It is proposed to open in Napier a branch of the Protestant Alliance Society of Australasia, N.S. Wales. From the last General Report submitted to the Annual Grant Session, held in Sydney last March, we learn that the strength of the Order was then as follows: 31 lodges, 2,307 members, with a revenue of over £4,720. There had been during the year 40 deaths, for which funeral donations had been paid during this year, amounting to £805. The sick pay to members had been over £1,000 for the year.


Wesleyan service will be held at Hastings next Sunday evening at 7 o’clock.


May 30.
Mr Hamlin is paying the up-river natives at Te Kapu to-day. There is a great gathering of all concerned, natives and their creditors.
The Nuhaka natives are still kicking up a rumpus. There is a rumor that the obstructionists have burned a house down there to show their opposition.
The County Council met this afternoon.


May 30.
Sailed – Wanaka, for Napier, at 11 o’clock. Passengers – Miss Sinclair, Messrs Richards and Davies.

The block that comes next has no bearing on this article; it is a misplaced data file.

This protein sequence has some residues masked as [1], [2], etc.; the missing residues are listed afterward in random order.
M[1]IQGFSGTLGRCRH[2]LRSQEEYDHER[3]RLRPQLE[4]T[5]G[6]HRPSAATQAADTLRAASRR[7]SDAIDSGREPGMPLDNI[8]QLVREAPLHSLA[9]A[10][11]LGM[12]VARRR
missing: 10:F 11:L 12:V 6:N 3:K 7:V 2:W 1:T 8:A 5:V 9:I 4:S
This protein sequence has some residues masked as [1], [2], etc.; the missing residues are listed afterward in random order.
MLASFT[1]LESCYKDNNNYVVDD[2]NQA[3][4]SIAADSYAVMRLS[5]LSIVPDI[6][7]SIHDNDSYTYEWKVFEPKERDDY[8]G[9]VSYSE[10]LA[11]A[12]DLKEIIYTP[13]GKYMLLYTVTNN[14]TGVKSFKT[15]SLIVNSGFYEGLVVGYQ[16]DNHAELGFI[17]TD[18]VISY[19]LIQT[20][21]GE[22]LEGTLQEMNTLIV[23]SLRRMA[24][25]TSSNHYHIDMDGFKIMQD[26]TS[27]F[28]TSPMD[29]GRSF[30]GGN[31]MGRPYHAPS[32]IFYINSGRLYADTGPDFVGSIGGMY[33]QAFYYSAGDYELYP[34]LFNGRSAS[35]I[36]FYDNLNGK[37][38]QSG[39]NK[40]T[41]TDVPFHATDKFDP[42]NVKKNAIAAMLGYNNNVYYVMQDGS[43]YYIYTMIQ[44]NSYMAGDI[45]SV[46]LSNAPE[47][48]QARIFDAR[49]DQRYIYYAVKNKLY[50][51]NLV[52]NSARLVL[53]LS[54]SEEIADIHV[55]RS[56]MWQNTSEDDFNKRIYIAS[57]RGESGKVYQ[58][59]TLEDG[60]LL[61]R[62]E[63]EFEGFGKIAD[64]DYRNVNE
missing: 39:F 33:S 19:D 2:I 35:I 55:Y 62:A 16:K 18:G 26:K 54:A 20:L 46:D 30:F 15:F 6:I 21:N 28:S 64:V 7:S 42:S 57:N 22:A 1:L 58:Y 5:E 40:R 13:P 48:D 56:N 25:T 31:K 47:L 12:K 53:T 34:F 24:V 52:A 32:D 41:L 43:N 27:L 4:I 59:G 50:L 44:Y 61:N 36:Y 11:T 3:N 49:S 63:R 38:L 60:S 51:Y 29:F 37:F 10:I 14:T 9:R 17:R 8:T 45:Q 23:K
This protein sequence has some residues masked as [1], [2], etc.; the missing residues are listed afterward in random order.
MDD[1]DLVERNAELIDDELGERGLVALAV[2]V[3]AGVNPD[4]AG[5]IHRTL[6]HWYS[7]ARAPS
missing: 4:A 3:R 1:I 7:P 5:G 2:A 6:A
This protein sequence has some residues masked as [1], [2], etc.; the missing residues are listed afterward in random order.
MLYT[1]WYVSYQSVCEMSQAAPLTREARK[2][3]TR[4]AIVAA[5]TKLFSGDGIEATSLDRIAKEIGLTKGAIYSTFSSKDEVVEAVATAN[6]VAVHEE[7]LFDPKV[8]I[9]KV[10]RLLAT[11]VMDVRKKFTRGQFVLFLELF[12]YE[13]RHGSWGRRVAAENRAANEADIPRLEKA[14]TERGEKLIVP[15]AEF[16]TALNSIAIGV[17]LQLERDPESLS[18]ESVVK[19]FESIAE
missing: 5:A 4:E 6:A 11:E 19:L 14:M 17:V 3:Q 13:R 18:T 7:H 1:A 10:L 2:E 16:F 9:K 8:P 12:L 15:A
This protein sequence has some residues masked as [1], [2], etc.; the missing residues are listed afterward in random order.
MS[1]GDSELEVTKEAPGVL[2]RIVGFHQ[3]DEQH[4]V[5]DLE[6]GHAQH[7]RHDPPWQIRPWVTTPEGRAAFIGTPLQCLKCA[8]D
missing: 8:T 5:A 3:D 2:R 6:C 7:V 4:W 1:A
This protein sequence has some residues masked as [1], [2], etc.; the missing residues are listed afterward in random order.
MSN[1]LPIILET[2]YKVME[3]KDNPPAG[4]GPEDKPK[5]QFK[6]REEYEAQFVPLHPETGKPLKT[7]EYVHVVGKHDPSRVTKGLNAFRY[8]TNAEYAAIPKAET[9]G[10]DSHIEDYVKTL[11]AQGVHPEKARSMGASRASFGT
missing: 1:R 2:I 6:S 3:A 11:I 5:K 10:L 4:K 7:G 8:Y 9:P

SIR, – Allow me through the medium of your paper to convey the thanks of Mrs Goddard to those who have so kindly responded to the appeal made on her behalf, and also on behalf of her family by me. I enclose a list of aid already received, and shall still be glad to receive aid on her behalf; and, if any should feel disposed to assist in money or other ways, if left at your office, or with Mr Scott, or myself, it will be thankfully received on her behalf.- I am &c.,

£ s. d.
His Worship the Mayor   1 0 0
H. Tiffen Esq.   1 0 0
Charles Edser   0 10 0
C.T.B.   0 10 0
E. Moore   0 10 0
George James   0 5 0
W. C. Wilson   0 5 0
E.L.   0 5 0
A.R.C.   0 5 0
A Friend   0 5 0
H.C.   0 5 0
A Friend   0 3 6
A Friend   0 3 6

SIR, – I am of those unfortunate individuals who are constantly being troubled and annoyed by cattle and horses, belonging to others, breaking down fences, destroying gardens, and eating grass. It is all very well for Dick, Tom, or Harry to say, “Oh my horse and cow did not do it”. The cat – the usual scape-goat in such matters – could not break a fence.
Having stated my grievance, what I want to know is this – on sending a horse to the Pound, I am informed that there is no pound in Napier, nor pound-keeper! A pretty pass we have come to, that we have no means of protecting our gardens, unless we employ a solicitor and take legal proceedings under some 100 and odd clause of the Municipal Corporations Act, sub-sections 1,2,3 or 4.
Instead of interviewing His Worship about a telegraph pole in the middle of the road, I think it would be of more benefit to a good many residents if His Worship were interviewed, asking him to take the responsibility of requesting the Police to permit people to impound cattle as formerly. – I am, &c.
Napier, May 31, 1877.